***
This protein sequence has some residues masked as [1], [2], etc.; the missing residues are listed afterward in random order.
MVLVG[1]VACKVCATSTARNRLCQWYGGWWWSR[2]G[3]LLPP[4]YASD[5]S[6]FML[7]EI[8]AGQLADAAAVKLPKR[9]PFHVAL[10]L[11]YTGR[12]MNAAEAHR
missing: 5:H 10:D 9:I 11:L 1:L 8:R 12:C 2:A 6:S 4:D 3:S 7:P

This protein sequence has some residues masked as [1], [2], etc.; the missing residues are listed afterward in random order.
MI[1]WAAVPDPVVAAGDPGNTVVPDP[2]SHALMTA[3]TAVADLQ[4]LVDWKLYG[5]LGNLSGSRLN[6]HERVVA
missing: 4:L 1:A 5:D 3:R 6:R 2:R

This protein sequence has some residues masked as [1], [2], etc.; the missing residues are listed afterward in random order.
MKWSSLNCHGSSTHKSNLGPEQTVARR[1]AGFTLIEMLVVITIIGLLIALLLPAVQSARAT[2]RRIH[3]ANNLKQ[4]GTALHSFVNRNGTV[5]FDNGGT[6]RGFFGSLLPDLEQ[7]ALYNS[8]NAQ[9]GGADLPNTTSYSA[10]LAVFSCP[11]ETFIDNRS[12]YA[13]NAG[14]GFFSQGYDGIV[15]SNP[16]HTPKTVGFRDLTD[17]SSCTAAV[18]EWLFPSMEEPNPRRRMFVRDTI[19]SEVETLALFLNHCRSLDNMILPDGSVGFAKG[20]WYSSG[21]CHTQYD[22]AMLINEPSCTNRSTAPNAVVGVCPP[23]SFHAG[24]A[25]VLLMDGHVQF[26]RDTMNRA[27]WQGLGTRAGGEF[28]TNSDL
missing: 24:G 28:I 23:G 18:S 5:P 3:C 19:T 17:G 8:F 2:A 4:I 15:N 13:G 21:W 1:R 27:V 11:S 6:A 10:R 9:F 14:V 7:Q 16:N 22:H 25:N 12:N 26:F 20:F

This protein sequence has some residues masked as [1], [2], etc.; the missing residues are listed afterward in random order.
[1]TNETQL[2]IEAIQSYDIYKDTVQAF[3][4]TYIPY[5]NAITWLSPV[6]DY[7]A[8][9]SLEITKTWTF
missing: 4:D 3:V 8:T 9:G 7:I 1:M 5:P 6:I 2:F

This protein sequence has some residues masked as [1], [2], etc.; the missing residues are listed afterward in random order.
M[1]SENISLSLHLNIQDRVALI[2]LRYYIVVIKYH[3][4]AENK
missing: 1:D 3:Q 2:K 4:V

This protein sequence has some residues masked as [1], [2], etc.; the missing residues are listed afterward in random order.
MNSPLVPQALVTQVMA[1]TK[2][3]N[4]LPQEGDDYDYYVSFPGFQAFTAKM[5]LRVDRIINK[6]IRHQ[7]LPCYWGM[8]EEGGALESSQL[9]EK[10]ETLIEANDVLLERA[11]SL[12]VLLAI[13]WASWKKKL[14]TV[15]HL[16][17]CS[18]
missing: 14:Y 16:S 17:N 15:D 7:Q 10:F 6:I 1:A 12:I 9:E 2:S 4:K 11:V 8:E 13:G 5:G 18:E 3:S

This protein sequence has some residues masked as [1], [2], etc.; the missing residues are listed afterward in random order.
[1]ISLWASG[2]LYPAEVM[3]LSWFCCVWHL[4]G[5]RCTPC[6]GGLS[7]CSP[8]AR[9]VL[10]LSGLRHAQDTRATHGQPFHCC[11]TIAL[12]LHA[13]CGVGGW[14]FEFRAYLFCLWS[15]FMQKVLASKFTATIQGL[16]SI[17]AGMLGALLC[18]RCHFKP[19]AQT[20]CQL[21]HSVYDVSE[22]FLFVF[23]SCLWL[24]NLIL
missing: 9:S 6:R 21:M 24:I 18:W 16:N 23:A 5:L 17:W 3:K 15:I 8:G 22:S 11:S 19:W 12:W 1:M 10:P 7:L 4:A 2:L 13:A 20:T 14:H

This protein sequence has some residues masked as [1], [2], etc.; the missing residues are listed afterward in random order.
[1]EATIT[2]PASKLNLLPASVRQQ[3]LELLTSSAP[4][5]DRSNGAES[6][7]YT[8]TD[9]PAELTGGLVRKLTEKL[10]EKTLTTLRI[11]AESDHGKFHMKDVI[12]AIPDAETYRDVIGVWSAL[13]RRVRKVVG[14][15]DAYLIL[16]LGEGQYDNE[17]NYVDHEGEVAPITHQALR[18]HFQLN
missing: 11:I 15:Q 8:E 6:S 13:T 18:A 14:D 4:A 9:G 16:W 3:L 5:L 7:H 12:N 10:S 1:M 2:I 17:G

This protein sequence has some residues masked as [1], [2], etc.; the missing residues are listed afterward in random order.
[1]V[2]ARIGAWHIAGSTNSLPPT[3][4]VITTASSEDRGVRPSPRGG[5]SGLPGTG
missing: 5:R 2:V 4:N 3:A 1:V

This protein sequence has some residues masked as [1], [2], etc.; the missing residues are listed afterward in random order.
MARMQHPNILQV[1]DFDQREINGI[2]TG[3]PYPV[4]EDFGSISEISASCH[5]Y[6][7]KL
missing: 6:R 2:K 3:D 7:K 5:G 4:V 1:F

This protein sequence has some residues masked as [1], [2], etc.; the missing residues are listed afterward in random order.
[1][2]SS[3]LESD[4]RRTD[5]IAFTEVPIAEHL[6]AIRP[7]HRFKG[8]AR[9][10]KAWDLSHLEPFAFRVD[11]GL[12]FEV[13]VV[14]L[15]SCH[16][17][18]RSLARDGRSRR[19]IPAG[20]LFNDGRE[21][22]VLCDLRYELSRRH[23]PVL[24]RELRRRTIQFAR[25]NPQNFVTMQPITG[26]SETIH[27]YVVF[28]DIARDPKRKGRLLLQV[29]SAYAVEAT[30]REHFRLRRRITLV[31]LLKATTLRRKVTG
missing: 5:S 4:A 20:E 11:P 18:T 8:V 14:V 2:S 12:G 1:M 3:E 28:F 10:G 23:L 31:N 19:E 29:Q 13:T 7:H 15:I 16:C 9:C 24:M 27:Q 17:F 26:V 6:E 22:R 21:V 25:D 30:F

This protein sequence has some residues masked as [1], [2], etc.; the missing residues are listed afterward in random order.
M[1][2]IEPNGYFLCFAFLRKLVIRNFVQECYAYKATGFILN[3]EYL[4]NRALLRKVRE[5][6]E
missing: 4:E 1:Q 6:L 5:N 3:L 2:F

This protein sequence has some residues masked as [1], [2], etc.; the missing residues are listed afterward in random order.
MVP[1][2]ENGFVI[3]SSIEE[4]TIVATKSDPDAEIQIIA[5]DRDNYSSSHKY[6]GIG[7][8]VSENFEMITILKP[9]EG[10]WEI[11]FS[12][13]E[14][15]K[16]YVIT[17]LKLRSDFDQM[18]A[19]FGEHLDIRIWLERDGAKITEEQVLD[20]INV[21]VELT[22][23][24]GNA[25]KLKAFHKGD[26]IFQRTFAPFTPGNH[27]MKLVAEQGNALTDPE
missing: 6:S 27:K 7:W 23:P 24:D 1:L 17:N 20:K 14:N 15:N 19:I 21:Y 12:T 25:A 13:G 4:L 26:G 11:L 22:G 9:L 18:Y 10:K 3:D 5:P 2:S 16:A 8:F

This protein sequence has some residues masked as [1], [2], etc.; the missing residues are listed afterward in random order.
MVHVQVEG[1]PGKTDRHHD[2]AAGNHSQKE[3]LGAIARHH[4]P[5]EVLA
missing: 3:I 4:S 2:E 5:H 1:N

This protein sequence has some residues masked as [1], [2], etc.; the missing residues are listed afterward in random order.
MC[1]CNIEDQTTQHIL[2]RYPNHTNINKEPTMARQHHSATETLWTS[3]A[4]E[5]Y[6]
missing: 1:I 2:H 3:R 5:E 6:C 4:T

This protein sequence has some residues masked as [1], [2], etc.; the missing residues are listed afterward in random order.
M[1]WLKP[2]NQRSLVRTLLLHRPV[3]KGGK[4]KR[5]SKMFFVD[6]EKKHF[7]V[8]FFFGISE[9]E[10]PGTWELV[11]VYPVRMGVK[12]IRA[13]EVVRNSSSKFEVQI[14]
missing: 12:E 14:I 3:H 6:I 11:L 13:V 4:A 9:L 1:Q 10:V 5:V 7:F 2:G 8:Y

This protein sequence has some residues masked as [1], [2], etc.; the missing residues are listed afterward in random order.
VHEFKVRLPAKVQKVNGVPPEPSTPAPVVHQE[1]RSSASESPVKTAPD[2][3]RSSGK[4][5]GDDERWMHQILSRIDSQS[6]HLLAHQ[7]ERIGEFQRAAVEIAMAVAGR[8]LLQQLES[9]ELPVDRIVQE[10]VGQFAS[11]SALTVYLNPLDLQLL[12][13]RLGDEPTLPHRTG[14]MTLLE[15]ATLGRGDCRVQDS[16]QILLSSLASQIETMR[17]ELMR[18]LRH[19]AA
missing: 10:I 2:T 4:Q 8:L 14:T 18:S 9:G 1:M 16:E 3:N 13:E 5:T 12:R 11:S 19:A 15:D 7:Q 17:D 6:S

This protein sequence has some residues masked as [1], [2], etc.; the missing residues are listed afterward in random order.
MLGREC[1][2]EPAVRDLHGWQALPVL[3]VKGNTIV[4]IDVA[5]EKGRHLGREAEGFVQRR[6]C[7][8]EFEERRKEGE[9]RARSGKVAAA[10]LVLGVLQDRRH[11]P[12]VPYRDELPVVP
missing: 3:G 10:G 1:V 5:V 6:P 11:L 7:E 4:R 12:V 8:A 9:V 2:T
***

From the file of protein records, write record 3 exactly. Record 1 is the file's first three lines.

This protein sequence has some residues masked as [1], [2], etc.; the missing residues are listed afterward in random order.
MKWSSLNCHGSSTHKSNLGPEQTVARR[1]AGFTLIEMLVVITIIGLLIALLLPAVQSARAT[2]RRIH[3]ANNLKQ[4]GTALHSFVNRNGTV[5]FDNGGT[6]RGFFGSLLPDLEQ[7]ALYNS[8]NAQ[9]GGADLPNTTSYSA[10]LAVFSCP[11]ETFIDNRS[12]YA[13]NAG[14]GFFSQGYDGIV[15]SNP[16]HTPKTVGFRDLTD[17]SSCTAAV[18]EWLFPSMEEPNPRRRMFVRDTI[19]SEVETLALFLNHCRSLDNMILPDGSVGFAKG[20]WYSSG[21]CHTQYD[22]AMLINEPSCTNRSTAPNAVVGVCPP[23]SFHAG[24]A[25]VLLMDGHVQF[26]RDTMNRA[27]WQGLGTRAGGEF[28]TNSDL
missing: 24:G 28:I 23:G 18:S 5:P 3:C 19:T 17:G 8:F 2:A 4:I 15:N 13:G 21:W 1:R 27:V 11:S 6:A 10:R 9:F 14:V 7:Q 16:N 22:H 25:N 12:N 26:F 20:F